Friday, January 29th, 2010
By Margie Wuebker
Teacher named tops by Ohio VFW
Marion Local's Patrick Minnich tapped for honor
MARIA STEIN - Marion Local High School teacher Patrick Minnich has lots of heroes but they are not the ones who throw game-winning touchdowns, hit the most home runs in a season, star in blockbuster movies or record chart-topping songs.
His role models leave family and friends in order to protect America's interests here at home or in foreign lands. They put their lives on the line so that others might escape tyranny and enjoy the freedom that some folks on the homefront take for granted.
Perhaps that is why the honor those heroes accorded him last weekend still brings a lump to his throat and tears to his eyes.
The government teacher was recognized last weekend as the Ohio Veterans of Foreign Wars' high school teacher of the year. Minnich, who also teaches psychology, sociology, current events and economics, remains in the running for the national title along with elementary and junior high honorees.
"This was truly one of the great moments in my life and yet it was a very humbling experience," he says quietly. "There is something about being honored by the men and women I consider heroes. They give so much and ask so little in return."
The Minster-area resident strives to instill patriotism in his students. Signs on his classroom door leave no doubt about his philosophy with bold letters proclaiming the national and state mottos - "In God we trust" and "With God all things are possible."
Minnich has worked closely with the Chickasaw VFW post and auxiliary on their annual Voice of Democracy (VOD) contest since coming to Marion Local in 2002. His students are required to participate beginning with a 1,000-word essay on a required prompt or theme such as "Does America still have heroes?"
"I present the assignment and remind students how much veterans have done for us without asking anything in return," he says. "They offer no complaints at the point."
The 29-year-old teacher worked with post chairmen Bernard and Lucille Droesch the first six years. Droesch, a World War II veteran, impressed Minnich to the point he joined the U.S. Army Reserves in April 2008. He completed basic and advanced training that summer and fall while on leave from the classroom.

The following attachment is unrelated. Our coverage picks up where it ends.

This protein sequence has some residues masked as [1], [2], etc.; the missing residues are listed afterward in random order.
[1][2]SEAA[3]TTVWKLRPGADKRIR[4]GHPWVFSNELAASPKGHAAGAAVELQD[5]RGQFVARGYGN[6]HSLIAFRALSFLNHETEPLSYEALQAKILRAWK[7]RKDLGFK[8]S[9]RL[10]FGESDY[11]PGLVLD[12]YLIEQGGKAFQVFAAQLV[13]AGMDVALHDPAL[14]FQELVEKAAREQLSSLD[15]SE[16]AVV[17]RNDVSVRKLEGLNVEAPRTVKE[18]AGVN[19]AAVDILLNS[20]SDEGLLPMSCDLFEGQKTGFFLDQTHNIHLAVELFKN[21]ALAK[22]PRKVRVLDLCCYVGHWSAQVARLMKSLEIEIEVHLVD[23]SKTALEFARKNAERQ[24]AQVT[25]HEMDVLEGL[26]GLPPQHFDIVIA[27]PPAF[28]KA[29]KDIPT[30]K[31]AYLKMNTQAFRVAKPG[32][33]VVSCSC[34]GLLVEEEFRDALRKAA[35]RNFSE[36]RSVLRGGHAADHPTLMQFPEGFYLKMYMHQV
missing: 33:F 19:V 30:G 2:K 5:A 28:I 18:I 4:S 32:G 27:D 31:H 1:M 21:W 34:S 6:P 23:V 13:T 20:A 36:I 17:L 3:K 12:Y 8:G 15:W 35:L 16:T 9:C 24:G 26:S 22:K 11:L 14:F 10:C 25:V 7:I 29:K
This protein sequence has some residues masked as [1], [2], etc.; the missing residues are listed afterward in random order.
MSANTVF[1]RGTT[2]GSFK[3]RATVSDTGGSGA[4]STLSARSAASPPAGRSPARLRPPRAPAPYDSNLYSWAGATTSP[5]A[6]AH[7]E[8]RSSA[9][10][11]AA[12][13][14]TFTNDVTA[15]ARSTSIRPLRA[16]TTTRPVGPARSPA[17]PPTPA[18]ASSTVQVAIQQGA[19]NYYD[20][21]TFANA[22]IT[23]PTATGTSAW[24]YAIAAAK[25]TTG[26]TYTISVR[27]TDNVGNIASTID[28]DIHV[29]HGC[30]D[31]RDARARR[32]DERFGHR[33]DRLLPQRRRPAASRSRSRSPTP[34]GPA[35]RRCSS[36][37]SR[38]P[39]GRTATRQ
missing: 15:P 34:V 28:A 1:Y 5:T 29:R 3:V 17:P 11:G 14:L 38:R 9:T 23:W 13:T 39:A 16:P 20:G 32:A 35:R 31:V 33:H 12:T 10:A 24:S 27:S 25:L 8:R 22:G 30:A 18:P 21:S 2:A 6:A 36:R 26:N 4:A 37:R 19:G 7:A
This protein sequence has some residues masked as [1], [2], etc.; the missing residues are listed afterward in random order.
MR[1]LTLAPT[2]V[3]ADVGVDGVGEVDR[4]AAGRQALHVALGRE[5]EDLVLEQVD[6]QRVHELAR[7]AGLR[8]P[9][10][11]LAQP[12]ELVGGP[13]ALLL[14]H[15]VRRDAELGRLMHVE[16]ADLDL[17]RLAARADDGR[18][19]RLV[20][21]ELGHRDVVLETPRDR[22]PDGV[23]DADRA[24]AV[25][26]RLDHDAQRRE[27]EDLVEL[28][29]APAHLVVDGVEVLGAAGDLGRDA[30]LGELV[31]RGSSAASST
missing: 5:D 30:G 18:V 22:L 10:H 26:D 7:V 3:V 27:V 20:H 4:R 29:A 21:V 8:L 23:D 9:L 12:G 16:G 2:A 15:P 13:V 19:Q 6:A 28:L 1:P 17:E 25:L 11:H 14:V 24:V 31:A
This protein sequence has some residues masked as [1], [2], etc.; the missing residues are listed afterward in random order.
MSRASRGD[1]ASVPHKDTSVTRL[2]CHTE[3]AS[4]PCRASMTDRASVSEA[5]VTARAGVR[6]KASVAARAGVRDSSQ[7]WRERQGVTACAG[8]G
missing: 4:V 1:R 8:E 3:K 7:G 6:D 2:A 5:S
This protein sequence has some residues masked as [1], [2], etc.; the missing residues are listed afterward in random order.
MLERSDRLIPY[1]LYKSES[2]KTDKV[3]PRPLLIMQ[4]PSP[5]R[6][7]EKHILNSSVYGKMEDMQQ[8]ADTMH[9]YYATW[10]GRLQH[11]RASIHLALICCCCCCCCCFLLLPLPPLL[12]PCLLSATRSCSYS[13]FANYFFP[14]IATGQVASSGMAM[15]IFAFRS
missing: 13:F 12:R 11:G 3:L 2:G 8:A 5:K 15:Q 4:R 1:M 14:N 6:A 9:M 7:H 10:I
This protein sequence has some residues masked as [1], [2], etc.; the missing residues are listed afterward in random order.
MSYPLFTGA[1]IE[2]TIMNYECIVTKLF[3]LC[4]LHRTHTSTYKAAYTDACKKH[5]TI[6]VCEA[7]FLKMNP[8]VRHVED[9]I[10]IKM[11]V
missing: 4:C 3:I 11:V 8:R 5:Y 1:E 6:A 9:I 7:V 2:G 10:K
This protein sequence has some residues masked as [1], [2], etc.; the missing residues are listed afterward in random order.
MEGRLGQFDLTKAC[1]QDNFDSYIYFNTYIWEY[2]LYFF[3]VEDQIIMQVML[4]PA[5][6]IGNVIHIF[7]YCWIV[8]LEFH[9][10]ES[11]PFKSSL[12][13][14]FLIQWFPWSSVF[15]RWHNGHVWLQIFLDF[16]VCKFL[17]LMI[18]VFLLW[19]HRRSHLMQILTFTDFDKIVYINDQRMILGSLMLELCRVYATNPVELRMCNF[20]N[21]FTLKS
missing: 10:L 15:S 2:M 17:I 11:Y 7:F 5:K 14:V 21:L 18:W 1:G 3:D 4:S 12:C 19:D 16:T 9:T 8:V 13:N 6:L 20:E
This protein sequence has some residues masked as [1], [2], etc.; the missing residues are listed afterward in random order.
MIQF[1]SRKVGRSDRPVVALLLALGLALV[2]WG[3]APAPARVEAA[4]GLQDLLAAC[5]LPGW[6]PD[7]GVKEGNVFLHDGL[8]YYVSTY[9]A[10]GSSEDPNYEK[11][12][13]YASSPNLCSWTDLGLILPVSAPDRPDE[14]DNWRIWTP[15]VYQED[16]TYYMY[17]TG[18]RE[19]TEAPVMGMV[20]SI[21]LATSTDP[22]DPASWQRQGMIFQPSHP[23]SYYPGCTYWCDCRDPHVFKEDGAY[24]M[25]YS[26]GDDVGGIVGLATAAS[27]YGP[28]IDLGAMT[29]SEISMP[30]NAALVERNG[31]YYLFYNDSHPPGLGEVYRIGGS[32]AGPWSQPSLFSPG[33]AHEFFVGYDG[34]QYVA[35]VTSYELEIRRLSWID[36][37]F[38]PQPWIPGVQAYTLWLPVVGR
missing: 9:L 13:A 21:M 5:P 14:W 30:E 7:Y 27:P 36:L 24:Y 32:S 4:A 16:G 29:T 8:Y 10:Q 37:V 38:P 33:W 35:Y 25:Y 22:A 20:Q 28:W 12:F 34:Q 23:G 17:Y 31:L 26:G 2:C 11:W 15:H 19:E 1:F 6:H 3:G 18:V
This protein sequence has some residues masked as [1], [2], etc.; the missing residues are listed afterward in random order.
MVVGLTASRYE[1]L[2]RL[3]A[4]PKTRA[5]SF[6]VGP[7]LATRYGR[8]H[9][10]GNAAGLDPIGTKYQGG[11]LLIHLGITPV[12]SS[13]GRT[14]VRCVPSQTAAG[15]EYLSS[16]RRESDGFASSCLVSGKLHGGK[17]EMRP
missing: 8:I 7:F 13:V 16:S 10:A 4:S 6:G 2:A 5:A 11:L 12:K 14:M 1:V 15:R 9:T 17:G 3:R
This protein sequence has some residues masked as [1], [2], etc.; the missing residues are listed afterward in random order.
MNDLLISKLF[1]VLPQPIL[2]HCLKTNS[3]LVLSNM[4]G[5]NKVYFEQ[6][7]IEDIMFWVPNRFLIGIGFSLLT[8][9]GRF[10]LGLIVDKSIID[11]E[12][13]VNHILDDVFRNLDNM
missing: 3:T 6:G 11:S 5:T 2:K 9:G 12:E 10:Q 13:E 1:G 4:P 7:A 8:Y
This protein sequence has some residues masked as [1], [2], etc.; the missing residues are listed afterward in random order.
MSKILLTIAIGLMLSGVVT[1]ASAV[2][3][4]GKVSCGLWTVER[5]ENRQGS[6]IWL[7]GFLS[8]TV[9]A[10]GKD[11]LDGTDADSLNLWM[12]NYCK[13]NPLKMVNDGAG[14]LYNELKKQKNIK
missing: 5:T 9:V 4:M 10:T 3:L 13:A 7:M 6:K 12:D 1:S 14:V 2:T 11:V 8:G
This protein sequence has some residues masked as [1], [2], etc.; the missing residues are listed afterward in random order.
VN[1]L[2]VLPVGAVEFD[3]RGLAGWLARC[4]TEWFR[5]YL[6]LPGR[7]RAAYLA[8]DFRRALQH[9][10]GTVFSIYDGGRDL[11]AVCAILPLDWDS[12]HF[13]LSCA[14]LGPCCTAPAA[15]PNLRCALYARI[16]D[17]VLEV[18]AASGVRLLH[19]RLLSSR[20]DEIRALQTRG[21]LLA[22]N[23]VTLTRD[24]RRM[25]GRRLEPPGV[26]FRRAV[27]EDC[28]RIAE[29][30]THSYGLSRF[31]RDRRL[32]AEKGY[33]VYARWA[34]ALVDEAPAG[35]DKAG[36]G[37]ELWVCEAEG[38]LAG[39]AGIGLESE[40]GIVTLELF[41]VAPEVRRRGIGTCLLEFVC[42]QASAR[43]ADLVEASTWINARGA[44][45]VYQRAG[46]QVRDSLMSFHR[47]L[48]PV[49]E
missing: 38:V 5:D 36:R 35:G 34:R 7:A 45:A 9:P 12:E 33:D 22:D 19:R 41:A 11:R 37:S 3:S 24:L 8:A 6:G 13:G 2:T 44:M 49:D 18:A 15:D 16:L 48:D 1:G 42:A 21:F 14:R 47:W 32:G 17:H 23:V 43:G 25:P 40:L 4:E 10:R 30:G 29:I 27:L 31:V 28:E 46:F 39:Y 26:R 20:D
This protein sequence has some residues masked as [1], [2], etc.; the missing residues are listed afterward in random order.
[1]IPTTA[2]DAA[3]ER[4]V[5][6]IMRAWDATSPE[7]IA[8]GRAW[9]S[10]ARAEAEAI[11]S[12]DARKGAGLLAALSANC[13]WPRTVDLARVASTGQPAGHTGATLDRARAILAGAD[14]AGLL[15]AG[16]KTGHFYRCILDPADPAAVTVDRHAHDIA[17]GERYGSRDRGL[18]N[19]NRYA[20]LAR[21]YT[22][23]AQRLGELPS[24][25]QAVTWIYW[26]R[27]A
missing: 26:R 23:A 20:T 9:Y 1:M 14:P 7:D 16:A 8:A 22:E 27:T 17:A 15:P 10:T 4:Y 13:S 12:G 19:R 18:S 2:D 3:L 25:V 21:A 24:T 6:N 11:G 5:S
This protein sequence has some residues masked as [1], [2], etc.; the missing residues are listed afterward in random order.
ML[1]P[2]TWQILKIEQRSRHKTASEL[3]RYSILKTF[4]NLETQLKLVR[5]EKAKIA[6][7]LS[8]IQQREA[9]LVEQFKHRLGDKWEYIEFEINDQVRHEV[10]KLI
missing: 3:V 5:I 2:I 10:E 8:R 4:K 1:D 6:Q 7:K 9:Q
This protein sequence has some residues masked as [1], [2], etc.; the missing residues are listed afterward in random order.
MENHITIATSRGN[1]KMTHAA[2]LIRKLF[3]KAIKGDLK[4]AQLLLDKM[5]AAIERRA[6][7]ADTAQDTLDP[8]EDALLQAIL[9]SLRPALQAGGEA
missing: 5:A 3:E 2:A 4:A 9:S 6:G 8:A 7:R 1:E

As assistant chaplain with the Columbus-based transportation unit, he wants to become an officer before the battalion deploys to Afghanistan in April 2011.
Education was not Minnich's first career choice when he enrolled at the University of Dayton. He intended to major in law but the classes were full and his schedule was altered to include education offerings. Not only did he acquire a love for teaching but he ultimately met his wife Ashley in the education department. She teaches Spanish at Marion Local and they have three sons - Michael, Ashton and Xavier - ranging in age from 6 to 6 months.
"I treasure every moment I spend with my family as well as my students," he says. "With Afghanistan on the horizon, I don't waste precious time on trivial things."
High school principal Mike Pohlman lauds Minnich's efforts calling him a patriotic teacher who instills the same virtue in his students.
"Every day is an adventure and students leave Mr. Minnich's class gaining new insight and understanding about our history and current society," Pohlman says.
The teacher is quick to point out that not everyone is suited for the military. However, he encourages students to consider other options when it comes to service, citing the words President John F. Kennedy spoke during his inaugural address - "Ask not what your country can do for you, ask what you can do for your country."
His other exhortation includes the words of legendary football coach Lou Holtz - "Life is 10 percent what happens to you and 90 percent of how you react." He reacted to the award presentation with an impromptu speech from the heart.
"I feel like I have won my own personal state championship," he says. "And best of all it came from my heroes."
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